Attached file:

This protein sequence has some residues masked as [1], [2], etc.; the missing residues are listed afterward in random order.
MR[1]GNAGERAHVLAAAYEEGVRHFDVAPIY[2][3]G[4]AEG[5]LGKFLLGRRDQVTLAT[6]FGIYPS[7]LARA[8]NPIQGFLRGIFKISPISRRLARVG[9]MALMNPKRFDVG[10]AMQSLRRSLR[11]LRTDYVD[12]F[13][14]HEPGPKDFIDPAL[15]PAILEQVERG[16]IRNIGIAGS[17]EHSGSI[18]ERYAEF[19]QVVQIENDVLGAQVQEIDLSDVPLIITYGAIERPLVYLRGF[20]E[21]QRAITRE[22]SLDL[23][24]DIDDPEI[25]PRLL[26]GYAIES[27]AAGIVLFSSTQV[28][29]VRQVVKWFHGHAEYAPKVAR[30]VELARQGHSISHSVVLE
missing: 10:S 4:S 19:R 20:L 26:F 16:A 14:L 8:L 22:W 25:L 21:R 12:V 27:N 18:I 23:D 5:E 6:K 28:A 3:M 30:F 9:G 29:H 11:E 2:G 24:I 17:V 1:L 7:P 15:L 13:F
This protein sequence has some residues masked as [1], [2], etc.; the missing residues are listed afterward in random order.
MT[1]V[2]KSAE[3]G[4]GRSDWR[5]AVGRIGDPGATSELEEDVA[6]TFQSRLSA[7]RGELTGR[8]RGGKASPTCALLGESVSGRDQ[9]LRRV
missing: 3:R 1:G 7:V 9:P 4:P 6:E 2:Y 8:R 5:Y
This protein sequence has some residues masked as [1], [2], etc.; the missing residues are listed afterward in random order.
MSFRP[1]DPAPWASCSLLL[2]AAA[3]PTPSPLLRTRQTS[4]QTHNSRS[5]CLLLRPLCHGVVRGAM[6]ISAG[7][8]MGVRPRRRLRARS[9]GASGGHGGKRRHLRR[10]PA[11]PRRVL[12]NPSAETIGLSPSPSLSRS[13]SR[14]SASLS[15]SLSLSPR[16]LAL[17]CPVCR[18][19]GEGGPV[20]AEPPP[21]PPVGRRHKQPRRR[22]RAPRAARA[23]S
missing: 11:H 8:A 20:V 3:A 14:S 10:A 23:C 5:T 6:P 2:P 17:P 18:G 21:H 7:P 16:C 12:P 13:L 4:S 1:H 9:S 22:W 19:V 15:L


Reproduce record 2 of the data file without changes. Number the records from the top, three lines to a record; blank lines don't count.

This protein sequence has some residues masked as [1], [2], etc.; the missing residues are listed afterward in random order.
MT[1]V[2]KSAE[3]G[4]GRSDWR[5]AVGRIGDPGATSELEEDVA[6]TFQSRLSA[7]RGELTGR[8]RGGKASPTCALLGESVSGRDQ[9]LRRV
missing: 3:R 1:G 7:V 9:P 4:P 6:E 2:Y 8:R 5:Y